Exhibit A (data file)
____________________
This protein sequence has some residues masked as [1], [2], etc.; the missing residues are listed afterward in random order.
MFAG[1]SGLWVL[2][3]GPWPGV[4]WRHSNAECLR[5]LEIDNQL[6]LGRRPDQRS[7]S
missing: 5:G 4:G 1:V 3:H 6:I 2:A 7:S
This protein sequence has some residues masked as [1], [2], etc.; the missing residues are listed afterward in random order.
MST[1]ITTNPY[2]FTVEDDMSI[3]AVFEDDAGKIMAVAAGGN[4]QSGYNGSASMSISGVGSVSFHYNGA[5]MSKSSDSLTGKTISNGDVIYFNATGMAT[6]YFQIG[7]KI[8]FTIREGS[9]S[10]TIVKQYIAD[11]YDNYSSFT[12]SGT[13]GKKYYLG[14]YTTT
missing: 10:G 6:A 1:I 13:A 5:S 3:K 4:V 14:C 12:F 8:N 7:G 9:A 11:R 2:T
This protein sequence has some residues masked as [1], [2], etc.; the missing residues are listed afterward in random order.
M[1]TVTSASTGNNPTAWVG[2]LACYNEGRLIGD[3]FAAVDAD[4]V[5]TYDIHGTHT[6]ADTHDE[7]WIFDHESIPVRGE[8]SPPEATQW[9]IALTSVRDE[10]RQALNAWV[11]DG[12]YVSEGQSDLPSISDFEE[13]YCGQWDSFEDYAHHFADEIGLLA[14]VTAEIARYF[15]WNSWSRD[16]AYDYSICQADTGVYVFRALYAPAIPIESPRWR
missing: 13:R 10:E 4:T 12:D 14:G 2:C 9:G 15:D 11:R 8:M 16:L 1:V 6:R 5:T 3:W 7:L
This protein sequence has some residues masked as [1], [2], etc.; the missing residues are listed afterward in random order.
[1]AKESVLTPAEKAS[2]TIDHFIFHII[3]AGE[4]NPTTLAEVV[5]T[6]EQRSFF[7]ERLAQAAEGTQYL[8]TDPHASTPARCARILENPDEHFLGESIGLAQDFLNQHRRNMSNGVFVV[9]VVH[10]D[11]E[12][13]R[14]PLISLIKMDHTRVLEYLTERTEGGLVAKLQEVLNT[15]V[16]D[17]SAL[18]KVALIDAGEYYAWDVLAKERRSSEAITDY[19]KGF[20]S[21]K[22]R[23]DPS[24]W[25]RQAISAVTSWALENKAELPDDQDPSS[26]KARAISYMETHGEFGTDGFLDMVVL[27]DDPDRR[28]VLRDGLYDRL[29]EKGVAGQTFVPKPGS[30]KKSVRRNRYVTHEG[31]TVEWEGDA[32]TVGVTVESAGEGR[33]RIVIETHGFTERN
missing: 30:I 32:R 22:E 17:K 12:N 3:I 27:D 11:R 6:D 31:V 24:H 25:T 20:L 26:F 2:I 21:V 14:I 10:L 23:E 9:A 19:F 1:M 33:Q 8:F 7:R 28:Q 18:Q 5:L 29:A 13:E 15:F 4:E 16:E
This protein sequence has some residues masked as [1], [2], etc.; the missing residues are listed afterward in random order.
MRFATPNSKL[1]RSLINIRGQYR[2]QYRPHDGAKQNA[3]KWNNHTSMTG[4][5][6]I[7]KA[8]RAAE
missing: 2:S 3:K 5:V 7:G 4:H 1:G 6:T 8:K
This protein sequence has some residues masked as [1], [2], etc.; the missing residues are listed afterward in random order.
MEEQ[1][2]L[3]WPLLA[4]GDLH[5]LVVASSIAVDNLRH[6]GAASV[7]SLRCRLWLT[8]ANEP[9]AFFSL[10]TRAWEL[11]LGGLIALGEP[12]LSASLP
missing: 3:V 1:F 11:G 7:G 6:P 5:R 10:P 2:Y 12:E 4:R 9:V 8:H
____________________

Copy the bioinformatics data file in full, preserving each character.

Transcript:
This protein sequence has some residues masked as [1], [2], etc.; the missing residues are listed afterward in random order.
MFAG[1]SGLWVL[2][3]GPWPGV[4]WRHSNAECLR[5]LEIDNQL[6]LGRRPDQRS[7]S
missing: 5:G 4:G 1:V 3:H 6:I 2:A 7:S
This protein sequence has some residues masked as [1], [2], etc.; the missing residues are listed afterward in random order.
MST[1]ITTNPY[2]FTVEDDMSI[3]AVFEDDAGKIMAVAAGGN[4]QSGYNGSASMSISGVGSVSFHYNGA[5]MSKSSDSLTGKTISNGDVIYFNATGMAT[6]YFQIG[7]KI[8]FTIREGS[9]S[10]TIVKQYIAD[11]YDNYSSFT[12]SGT[13]GKKYYLG[14]YTTT
missing: 10:G 6:A 1:I 13:A 5:S 3:K 4:V 14:C 12:F 8:N 7:G 9:A 11:R 2:T
This protein sequence has some residues masked as [1], [2], etc.; the missing residues are listed afterward in random order.
M[1]TVTSASTGNNPTAWVG[2]LACYNEGRLIGD[3]FAAVDAD[4]V[5]TYDIHGTHT[6]ADTHDE[7]WIFDHESIPVRGE[8]SPPEATQW[9]IALTSVRDE[10]RQALNAWV[11]DG[12]YVSEGQSDLPSISDFEE[13]YCGQWDSFEDYAHHFADEIGLLA[14]VTAEIARYF[15]WNSWSRD[16]AYDYSICQADTGVYVFRALYAPAIPIESPRWR
missing: 13:R 10:E 4:T 12:D 14:G 2:C 9:G 15:D 11:R 8:M 16:L 1:V 6:R 5:T 3:W 7:L
This protein sequence has some residues masked as [1], [2], etc.; the missing residues are listed afterward in random order.
[1]AKESVLTPAEKAS[2]TIDHFIFHII[3]AGE[4]NPTTLAEVV[5]T[6]EQRSFF[7]ERLAQAAEGTQYL[8]TDPHASTPARCARILENPDEHFLGESIGLAQDFLNQHRRNMSNGVFVV[9]VVH[10]D[11]E[12][13]R[14]PLISLIKMDHTRVLEYLTERTEGGLVAKLQEVLNT[15]V[16]D[17]SAL[18]KVALIDAGEYYAWDVLAKERRSSEAITDY[19]KGF[20]S[21]K[22]R[23]DPS[24]W[25]RQAISAVTSWALENKAELPDDQDPSS[26]KARAISYMETHGEFGTDGFLDMVVL[27]DDPDRR[28]VLRDGLYDRL[29]EKGVAGQTFVPKPGS[30]KKSVRRNRYVTHEG[31]TVEWEGDA[32]TVGVTVESAGEGR[33]RIVIETHGFTERN
missing: 30:I 32:R 22:E 17:K 12:N 3:I 27:D 11:R 6:D 31:V 24:H 25:T 20:L 26:F 2:I 21:V 14:I 10:L 23:E 9:A 19:F 1:M 33:Q 8:F 7:R 28:Q 18:Q 5:L 29:A 13:E 15:F 4:E 16:E
This protein sequence has some residues masked as [1], [2], etc.; the missing residues are listed afterward in random order.
MRFATPNSKL[1]RSLINIRGQYR[2]QYRPHDGAKQNA[3]KWNNHTSMTG[4][5][6]I[7]KA[8]RAAE
missing: 2:S 3:K 5:V 7:G 4:H 1:G 6:T 8:K
This protein sequence has some residues masked as [1], [2], etc.; the missing residues are listed afterward in random order.
MEEQ[1][2]L[3]WPLLA[4]GDLH[5]LVVASSIAVDNLRH[6]GAASV[7]SLRCRLWLT[8]ANEP[9]AFFSL[10]TRAWEL[11]LGGLIALGEP[12]LSASLP
missing: 3:V 1:F 11:G 7:G 6:P 5:R 10:P 2:Y 12:E 4:R 9:V 8:H